Word: Sequestration (related words: sequester; sequestered)
Definition: A fiscal procedure rarely included in budget-related legislation that calls for automatic spending cuts to all federal discretionary and most mandatory federal spending programs, ranging from Medicare to military spending.
Used in a Sentence: “Sequestration Now in Mainstream Consciousness”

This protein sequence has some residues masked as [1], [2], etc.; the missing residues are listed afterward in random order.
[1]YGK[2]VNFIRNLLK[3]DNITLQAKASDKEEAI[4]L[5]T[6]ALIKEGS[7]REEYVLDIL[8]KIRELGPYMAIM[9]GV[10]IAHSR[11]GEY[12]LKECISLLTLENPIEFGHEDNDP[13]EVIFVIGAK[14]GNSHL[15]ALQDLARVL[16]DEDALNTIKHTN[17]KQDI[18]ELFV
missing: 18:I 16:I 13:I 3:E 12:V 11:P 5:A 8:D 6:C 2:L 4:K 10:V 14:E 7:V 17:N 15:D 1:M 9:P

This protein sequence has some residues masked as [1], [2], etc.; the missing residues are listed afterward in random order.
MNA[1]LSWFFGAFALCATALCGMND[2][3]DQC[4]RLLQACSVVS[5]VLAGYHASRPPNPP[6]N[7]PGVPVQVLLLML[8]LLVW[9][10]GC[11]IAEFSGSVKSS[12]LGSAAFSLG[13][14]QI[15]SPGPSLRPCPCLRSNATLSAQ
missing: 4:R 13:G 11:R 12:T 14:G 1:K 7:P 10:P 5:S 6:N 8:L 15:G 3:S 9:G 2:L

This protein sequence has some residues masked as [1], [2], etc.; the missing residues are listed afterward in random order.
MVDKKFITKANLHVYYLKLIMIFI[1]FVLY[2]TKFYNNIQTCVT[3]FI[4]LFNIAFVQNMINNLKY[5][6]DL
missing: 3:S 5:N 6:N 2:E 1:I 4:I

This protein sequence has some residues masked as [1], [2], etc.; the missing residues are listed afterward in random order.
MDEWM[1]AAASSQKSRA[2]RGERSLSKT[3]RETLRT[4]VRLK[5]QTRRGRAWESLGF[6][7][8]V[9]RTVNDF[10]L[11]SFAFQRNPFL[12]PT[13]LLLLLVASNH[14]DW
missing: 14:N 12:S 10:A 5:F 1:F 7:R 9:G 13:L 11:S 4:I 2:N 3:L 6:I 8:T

History: The Budget Control Act of 2011, enacted August 2011, authorized an increase in the federal debt ceiling in exchange for $2.4 trillion in deficit reduction over the next ten years. This total includes $1.2 trillion in spending cuts identified by the legislation, with an additional $1.2 trillion that was to be determined by a bipartisan group of Senators and Representatives known as the “Super Committee.” In the event the Super Committee failed to reach agreement, the bill created a trigger mechanism to implement spending cuts through sequestration. In November 2011, the Super Committee announced it could not reach an agreement and, as such, the scheduled sequestration would move forward in January 2013 unless Congress acted to stop it prior to December 31, 2012. To see the budgetary impact of various proposals to replace the sequester, click here for a Congressional Research Service report. Additionally, the Office of Management and Budget released a report in August on the impact of sequestration on federal agencies. For more on sequestration and the fiscal cliff, click here.